Monday, February 8, 2016

I knew all the words to this song when I was 7 years old. This song was written by Barbara Cameron. More on her in a moment, but first:
If you're on the highway and Road Runner goes "beep beep"
Just step aside or ya might end up in a heap
Road Runner, Road Runner runs down the road all day
Even the Coyote can't make him change his ways

Road Runner! The Coyote's after you!
Road Runner! If he catches you you're through!
Road Runner! The Coyote's after you!
Road Runner! If he catches you you're through!

That Coyote is really a crazy clown
When will he learn that he never can mow him down
Poor little Road Runner never bothers anyone
Just runnin' down the road's his idea of having fun

Barbara Cameron was born in Dayton, Ohio, on February 14, 1926. Her mother was a very talented singer and pianist, and Barbara grew up with a love of music. Her vocal talents were especially recognized, and she sang in church, for local competitions, and at various Dayton events in her teens.

Beginning in 1942, Cameron began singing as part of the choral group at WLW, one of Dayton's largest radio station. It was common for local radio stations in that day to produce their own music, comedy, and variety shows. This required solo and small-group vocalists who could sing jingles, sing theme songs, and even compose music quickly. She was trained by Grace Raine, WLW's longtime vocal coach.

In 1943, Cameron was hired to replace Doris Day -- a WLW singing star who had just resigned from the station to begin her professional singing career. Cameron sang on WLW's popular late-night show "Moon River", and was a member of the trio "Mary, Jean and Betty". When Ruth DeVore left the popular DeVore Sisters trio, Cameron replaced her. Her singing was now heard throughout the South.

Cameron was so popular that after World War II WLW gave her permission to record an album at King Records. King Records started in 1943 and was headquartered in Cincinnati. They specialized in country music, had a "race label" for black singers (Federal Records) that got James Brown his start. Federal was well known for its R&B groups, and The Dominoes got their first hit -- and their first crossover hit -- with King in 1951 for "Sixty Minute Man". In October 1947, Cameron released her first album, "An Invitation to Love". King released the record in a special eight-side "album" box.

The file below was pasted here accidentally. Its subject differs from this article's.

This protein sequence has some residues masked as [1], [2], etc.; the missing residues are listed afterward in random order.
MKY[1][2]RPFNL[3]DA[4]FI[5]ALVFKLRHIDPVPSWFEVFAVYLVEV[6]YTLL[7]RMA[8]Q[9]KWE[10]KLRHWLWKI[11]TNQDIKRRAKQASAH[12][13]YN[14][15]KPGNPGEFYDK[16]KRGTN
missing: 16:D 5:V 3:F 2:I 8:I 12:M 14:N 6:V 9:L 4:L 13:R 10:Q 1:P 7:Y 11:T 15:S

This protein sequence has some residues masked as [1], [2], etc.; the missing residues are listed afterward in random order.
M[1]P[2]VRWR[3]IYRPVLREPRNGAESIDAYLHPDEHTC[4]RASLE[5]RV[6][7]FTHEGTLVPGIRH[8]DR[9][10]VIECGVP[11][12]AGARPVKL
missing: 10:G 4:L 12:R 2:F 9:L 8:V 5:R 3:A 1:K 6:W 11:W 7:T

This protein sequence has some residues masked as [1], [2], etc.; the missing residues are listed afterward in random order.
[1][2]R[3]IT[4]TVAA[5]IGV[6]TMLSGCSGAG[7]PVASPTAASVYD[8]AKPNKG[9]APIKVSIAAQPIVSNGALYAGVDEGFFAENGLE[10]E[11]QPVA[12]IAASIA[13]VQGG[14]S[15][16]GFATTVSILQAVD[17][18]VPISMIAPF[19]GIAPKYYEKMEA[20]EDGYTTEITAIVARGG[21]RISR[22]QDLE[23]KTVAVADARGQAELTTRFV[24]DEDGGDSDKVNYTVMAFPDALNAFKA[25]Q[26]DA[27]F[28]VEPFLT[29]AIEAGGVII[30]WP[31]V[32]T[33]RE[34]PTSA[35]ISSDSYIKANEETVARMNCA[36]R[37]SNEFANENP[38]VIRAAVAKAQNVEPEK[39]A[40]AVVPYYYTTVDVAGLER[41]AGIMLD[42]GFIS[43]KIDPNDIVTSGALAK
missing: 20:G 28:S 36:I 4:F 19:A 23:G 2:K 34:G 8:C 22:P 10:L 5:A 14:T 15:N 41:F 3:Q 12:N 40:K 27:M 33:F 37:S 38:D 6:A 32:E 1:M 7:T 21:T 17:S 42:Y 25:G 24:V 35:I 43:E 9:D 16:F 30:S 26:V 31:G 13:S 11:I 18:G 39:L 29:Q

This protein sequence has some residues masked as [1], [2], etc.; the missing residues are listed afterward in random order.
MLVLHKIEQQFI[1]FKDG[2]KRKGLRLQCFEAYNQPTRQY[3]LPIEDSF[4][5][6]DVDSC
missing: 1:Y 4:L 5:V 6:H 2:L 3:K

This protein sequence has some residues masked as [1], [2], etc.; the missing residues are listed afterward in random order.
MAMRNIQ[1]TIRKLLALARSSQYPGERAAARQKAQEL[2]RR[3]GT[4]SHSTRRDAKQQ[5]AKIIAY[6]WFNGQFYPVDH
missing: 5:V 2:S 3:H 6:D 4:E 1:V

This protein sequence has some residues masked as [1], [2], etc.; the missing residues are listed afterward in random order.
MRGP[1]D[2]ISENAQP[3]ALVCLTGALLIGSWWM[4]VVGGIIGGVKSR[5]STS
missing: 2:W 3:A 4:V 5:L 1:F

While on the radio in the 1940s and 1950s, Cameron sang with Rosemary Clooney, Doris Day, the Andrew Sisters, Bob Hope, and many others.

In the 1950s, Cameron also began appearing on WKRC-TV as a television hostess and variety star. She married Joe Kotler, a rising executive at Ziv Television. The couple moved to New York City in the late 1950s, after Ziv was bought out by Warner Brothers. She had two children, a son, Doug, and a daughter, Cam.

Barbara Cameron became semi-retired after her move to New York. She occasionally returned to Cincinnati to sing with the Cincinnati Pops and dabbled in composing, but was primarily a homemaker.

It was through her husband that Cameron came to write "The Road Runner Show" theme song. In 1963, Warners wanted to package its Porky Pig cartoons into a new, half-hour television show. Composer Winston Sharples wrote the theme song and Joe Kotler managed to bring his wife's vocal talents to the studio's attention. Barbara then sang the "Porky Pig Show" theme with other studio singers and musicians.

In 1965, Warners decided they wanted to repackage their Road Runner cartoons into a TV show as well. They wanted a theme song for the show, but had been dissatisfied with the very 1950s-style theme written by Sharples. Joe Kotler said his wife could provide a much snazzier, cooler, updated sound.

Barbara Cameron wrote the Road Runner theme in just a few hours. She recorded it herself, with music by Warner Studio musicians. Two versions, one with reverb and one without, were produced.

Barbara and Joe Kotler retired to Ft. Myers, Florida in the 1980s. Their son had become an internationally famous jazz violinist and their daughter a successful cellist in Boston. Joe Kotler died in the spring of 2011, and Barbara quickly succumbed to senile dementia thereafter.

Barbara Cameron died on January 6, 2013, just shy of her 87th birthday.

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